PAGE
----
Pulmonary vein isolation using robotic radiosurgery system CyberKnife is a new non-invasive treatment of atrial fibrillation, currently in clinical phase. Robotic radiosurgical pulmonary vein isolation (RRPVI) uses stereotactic, non-invasive (painless) pinpoint radiation energy delivery to a small, precise area to accomplish ablation. The purpose of this report is to describe the finding of an increase in the enhancement of the left atrium demonstrated with the use of cardiac magnetic resonance imaging using late gadolinium enhancement (LGE-CMR) as a result of RRPVI in the first case in the world in humans using CyberKnife as a treatment for paroxysmal atrial fibrillation (PAF).
Atrial fibrillation (AF) is a disorder affecting 20 million people of all ages worldwide, with the incidence increasing with age. It is estimated that 15.9 million people in the USA alone will have the disease by 2050 . AF is the leading cause of stroke, which is the third leading cause of death in the USA. The increased risk of stroke, heart failure, morbidity from anticoagulation therapy and complications of AF treatment increase the rate of hospitalizations. In the last decade, catheter ablation has provided an improvement in morbidity and quality of life and has significantly reduced long-term healthcare costs .
Despite recent progress in techniques, current catheter ablation strategies fall short of expectations [3-4]. In patients with paroxysmal and persistent AF, recurrence rates after one year following discontinuation of antiarrhythmic treatment are 70–80% and 50%, respectively. Furthermore, the incidence of significant complications with catheter ablation is approximately 6% .
During the past decade, cardiac magnetic resonance imaging using late gadolinium enhancement (LGE-CMR) has emerged as a well-established method for accurate and sensitive in vivo detection of left ventricular fibrosis in coronary artery disease and cardiomyopathies [6-7]. Higher spatial resolution LGE-CMR was subsequently extended to identifying scarring/fibrosis in the wall of the left atrium (LA) and pulmonary vein (PV) after pulmonary vein isolation (PVI) . Studies suggest that quantification of post-PVI LA or PV scarring may play a role in determining the risk of AF recurrence .
Catheter ablation is an endovascular approach. It consists of threading ablation catheters into the left atrium from the femoral vessels. It uses radiofrequency energy delivered by the catheter to accomplish point scarring and ablation. RRPVI, by contrast, uses stereotactic, non-invasive (painless) pinpoint radiation energy delivery to a small, precise area to accomplish ablation.
Robotic radiosurgical pulmonary vein isolation (RRPVI) is a new, non-invasive treatment of atrial fibrillation, currently in clinical phase. The purpose of this report is to describe the finding of an increase in the enhancement of the left atrium demonstrated with the use of LGE-CMR as a result of RRPVI in the first case in the world in humans using CyberKnife as a treatment for paroxysmal atrial fibrillation (PAF).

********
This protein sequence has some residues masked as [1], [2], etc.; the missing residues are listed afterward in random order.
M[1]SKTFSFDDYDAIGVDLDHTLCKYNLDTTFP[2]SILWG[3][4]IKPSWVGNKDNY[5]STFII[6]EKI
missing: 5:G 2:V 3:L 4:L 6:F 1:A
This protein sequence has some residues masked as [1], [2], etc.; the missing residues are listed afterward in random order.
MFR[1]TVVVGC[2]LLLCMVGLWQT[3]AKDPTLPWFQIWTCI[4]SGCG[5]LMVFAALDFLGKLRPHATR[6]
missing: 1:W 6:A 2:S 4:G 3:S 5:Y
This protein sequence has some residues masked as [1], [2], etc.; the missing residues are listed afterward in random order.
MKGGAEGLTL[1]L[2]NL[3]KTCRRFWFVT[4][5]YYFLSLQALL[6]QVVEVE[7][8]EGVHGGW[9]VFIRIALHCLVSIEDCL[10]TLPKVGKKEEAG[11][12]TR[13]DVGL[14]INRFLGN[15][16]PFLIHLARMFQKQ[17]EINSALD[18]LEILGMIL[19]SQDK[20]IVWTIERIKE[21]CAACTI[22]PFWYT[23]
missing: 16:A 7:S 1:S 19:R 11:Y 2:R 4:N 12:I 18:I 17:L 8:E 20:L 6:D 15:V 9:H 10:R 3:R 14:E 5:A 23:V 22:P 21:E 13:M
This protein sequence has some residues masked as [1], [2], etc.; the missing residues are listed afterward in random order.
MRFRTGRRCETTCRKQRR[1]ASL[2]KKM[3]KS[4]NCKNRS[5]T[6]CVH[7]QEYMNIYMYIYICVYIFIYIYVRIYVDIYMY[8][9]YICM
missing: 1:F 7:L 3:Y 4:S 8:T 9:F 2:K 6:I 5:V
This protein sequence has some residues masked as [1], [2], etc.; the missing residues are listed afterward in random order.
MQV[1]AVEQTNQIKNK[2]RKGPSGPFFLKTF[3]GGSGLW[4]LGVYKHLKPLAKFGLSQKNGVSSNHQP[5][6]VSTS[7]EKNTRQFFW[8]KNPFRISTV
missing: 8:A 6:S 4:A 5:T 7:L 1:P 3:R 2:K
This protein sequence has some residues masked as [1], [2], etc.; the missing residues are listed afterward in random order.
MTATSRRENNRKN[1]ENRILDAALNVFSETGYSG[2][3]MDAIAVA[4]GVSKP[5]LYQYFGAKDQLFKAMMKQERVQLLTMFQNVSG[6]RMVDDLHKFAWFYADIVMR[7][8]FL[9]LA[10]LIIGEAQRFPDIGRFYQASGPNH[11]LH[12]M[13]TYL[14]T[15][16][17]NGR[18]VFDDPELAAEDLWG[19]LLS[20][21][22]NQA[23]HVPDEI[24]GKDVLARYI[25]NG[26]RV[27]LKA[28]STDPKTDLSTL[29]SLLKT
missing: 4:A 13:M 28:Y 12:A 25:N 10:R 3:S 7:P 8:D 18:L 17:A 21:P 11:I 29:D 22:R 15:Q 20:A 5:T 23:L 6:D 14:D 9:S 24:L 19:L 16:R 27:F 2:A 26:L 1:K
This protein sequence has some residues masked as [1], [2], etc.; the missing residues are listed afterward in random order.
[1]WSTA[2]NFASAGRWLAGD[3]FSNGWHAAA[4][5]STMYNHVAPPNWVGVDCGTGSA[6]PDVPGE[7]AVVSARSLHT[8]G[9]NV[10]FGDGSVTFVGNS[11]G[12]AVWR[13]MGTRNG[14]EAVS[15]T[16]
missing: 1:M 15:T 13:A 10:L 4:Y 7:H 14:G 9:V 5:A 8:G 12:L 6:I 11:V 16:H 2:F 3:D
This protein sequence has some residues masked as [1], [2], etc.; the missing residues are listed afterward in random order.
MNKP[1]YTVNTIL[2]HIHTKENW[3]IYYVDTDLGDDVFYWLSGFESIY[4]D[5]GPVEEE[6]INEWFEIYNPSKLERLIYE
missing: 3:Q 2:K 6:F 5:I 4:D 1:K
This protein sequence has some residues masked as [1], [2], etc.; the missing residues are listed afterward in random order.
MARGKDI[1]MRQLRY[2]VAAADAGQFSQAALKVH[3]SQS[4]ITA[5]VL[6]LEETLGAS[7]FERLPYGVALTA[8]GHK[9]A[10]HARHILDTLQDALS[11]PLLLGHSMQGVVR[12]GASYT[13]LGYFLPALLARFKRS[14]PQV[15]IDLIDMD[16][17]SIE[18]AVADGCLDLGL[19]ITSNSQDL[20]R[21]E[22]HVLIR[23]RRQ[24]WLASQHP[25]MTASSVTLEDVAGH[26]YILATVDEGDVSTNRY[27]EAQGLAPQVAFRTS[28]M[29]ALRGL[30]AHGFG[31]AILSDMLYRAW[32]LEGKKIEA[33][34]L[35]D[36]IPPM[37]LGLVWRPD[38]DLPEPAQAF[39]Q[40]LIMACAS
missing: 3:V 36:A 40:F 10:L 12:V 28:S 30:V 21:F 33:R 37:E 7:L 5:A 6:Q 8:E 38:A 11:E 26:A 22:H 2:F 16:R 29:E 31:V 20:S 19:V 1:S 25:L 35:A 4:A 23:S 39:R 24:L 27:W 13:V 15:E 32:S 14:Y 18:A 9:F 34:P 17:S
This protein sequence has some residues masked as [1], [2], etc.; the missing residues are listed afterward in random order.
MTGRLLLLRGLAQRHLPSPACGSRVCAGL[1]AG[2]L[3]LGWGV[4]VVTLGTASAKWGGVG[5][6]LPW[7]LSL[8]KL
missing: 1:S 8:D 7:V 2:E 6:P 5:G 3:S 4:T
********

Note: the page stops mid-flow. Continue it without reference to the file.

A 59-year-old man presented with a history of dyspnea and palpitations secondary to PAF over a seven-year period. He had a history of ischemic stroke two years previous that neurologically resolved and was under treatment with anticoagulants and anti-arrhythmic drugs that generated side effects. Due to the adverse effects of the antiarrhythmic drugs and failure to alleviate the symptoms, his cardiologist proposed pulmonary vein ablation using CyberKnife due to the fact that the patient was hesitant about standard PVI catheter ablation, and the cardiologist was concerned and wanted to avoid any catheter manipulation within the left atrium that would be required with standard PVI catheter ablation.
The patient was enrolled in a clinical trial in Mexico, under COFEPRIS, “CyberHeart treatment for refractory atrial fibrillation – a pilot study”. Funding was from the sponsor (CyberHeart, Inc.) and the hospital, Christus Muguerza, Monterrey, Mexico. The patient agreed to participate and was explained the nature and objectives of this study, and informed consent was formally obtained. No reference to the patient's identity was made at any stage during data analysis or in the report.
The cardiologist contoured the desired ablation volumes in the atrial myocardium /pulmonary veins by isolating those structures in a 3D reconstruction of the CT data and drawing a ring around the pulmonary veins, which then produced a volume in the CT slices. This was done using computer-installed proprietary software (CyberHeart) and then exported to the Accuray MultiPlan® to continue with the planning process. A sequential optimization was used to deliver the dose to the target defined in the CyberHeart software while avoiding surrounding critical structures (Figure 1). Synchrony image guidance was used to compensate for respiratory motion during the treatment delivery.
The dose prescribed was 25 Gy to the 71% isodose line in one fraction (Table 1).
The day after the cyberheart intervention, the patient developed paroxysmal atrial fibrillation that reverted to sinus rhythm with amiodarone IV infusion. He then stayed in sinus rhythm and was evaluated clinically every four to eight weeks until six months after the procedure when he developed permanent atrial fibrillation. He was cardioverted electrically once but returned to atrial fibrillation; therefore, we elected to control the rate with beta blocker and anticoagulate him with rivaroxaban. He has been asymptomatic since, though in atrial fibrillation. There were no esophageal, respiratory, or pericardial symptoms at the last clinic visit one month prior to this writing. LGE-CMR on a 1.5 T imaging system (GE Healthcare, Optima MR450w) was performed before and one year after RRPVI.